Texas Case Still Threatens DACA Despite High Court Ruling

A federal judge has asked for briefings on Texas’ request for a declaration that Obama’s establishment of the program was an unconstitutional use of executive authority.

DACA recipients gather in front of the Supreme Court last Thursday. (AP Photo/Manuel Balce Ceneta)

HOUSTON (CN) — Immigrants protected by Deferred Action for Childhood Arrivals did not breathe a sigh of relief when the U.S. Supreme Court rejected President Trump’s bid to end the program. They merely caught their breath, as the ruling rekindled a lawsuit in which Texas is trying to kill DACA once and for all.

The ink had barely dried last Thursday on Chief Justice John Robert’s 5-4 majority opinion, finding the Trump administration had arbitrarily decided to rescind DACA, when a federal judge in Houston asked Texas and seven other Republican-led states to brief their claims attacking the program.

For DACA recipient Melida Velasquez, 22, Texas has been a land of opportunity.

Going to high school in North Carolina, living with her mother and older siblings, she decided to move to Texas and stay with an aunt in the Houston area.

“I moved to Texas when I was 17 so I could go to college here. Because North Carolina does not offer any state aid. Everyone who is not a citizen has to pay out-of-state tuition to go to college, even for community college,” she said in an interview.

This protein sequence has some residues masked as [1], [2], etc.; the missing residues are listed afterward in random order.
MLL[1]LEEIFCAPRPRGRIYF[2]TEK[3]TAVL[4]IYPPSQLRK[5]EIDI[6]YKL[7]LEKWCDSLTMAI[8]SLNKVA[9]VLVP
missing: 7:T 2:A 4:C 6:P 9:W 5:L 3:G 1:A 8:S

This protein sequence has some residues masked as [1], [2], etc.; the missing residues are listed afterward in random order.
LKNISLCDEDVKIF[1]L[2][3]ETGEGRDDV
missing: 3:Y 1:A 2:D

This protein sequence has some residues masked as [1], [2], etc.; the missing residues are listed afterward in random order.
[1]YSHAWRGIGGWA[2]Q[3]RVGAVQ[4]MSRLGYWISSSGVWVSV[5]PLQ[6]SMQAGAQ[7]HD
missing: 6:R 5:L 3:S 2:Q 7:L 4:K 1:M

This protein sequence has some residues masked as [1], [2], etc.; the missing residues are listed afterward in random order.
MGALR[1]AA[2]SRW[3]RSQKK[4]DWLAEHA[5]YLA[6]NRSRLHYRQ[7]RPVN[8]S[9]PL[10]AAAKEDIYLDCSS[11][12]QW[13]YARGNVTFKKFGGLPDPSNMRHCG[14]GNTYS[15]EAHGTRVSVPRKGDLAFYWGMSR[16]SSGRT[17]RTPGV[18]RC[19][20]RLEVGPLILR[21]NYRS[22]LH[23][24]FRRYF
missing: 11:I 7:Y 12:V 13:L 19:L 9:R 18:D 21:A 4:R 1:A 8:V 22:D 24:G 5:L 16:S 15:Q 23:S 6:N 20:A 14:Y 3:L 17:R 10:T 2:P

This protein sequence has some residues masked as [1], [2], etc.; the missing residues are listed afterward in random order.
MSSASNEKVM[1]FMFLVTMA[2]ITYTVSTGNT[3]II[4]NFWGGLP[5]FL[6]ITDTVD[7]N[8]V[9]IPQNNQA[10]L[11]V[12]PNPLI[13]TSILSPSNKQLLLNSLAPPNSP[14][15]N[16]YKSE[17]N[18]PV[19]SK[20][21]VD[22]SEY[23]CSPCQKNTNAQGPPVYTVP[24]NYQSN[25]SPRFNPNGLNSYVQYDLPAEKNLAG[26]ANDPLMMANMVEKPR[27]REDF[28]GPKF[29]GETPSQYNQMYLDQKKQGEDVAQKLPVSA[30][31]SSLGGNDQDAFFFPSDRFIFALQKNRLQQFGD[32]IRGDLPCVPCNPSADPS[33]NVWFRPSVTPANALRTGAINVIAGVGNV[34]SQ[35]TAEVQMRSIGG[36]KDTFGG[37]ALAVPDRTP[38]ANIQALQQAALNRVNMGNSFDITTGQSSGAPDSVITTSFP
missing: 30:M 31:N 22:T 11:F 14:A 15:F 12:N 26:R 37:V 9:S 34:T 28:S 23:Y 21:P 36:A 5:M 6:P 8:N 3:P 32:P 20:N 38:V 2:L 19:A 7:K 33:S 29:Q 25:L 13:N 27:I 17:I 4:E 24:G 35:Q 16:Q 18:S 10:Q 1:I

Texas is one of a handful of states in which undocumented immigrants can qualify for in-state tuition rates and receive state financial aid.

Velasquez became the first member of her family to attend college when she enrolled at the University of Houston, where she majors in psychology and health science.

She works as a maintenance coordinator at an apartment complex and nursing home for senior citizens. On the side, she volunteers with United We Dream, an immigrant advocacy group, reaching people by phone and social media and urging them to fill out the 2020 census. 

Velasquez said by age 13 she was filling out job applications for her mother, who does not speak English, and telling herself she needed to get a job so she could help support her family.

“I didn’t have time to have friends. It wasn’t play time for me. It was more like get your shit together,” Velasquez said.